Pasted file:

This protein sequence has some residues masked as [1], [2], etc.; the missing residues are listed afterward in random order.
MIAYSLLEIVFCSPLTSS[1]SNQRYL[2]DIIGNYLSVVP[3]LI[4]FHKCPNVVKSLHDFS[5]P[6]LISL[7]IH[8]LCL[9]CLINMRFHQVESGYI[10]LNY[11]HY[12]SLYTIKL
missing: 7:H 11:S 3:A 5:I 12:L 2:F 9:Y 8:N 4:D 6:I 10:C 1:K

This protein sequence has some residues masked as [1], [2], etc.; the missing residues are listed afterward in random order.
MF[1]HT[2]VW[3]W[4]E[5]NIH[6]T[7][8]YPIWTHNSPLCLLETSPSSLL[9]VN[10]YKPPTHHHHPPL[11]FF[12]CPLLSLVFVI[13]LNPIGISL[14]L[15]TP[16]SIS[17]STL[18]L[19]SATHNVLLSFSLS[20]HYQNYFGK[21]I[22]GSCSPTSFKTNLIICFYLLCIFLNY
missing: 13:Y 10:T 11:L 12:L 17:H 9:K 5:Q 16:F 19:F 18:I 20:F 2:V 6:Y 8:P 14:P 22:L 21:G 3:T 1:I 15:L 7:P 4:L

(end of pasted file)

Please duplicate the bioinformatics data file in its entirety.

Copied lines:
This protein sequence has some residues masked as [1], [2], etc.; the missing residues are listed afterward in random order.
MIAYSLLEIVFCSPLTSS[1]SNQRYL[2]DIIGNYLSVVP[3]LI[4]FHKCPNVVKSLHDFS[5]P[6]LISL[7]IH[8]LCL[9]CLINMRFHQVESGYI[10]LNY[11]HY[12]SLYTIKL
missing: 7:H 11:S 3:A 5:I 12:L 2:F 9:Y 8:N 4:D 6:I 10:C 1:K

This protein sequence has some residues masked as [1], [2], etc.; the missing residues are listed afterward in random order.
MF[1]HT[2]VW[3]W[4]E[5]NIH[6]T[7][8]YPIWTHNSPLCLLETSPSSLL[9]VN[10]YKPPTHHHHPPL[11]FF[12]CPLLSLVFVI[13]LNPIGISL[14]L[15]TP[16]SIS[17]STL[18]L[19]SATHNVLLSFSLS[20]HYQNYFGK[21]I[22]GSCSPTSFKTNLIICFYLLCIFLNY
missing: 13:Y 10:T 11:L 12:L 17:H 9:K 5:Q 16:F 19:F 18:I 20:F 2:V 6:Y 8:P 14:P 22:L 21:G 3:T 1:I 15:L 7:P 4:L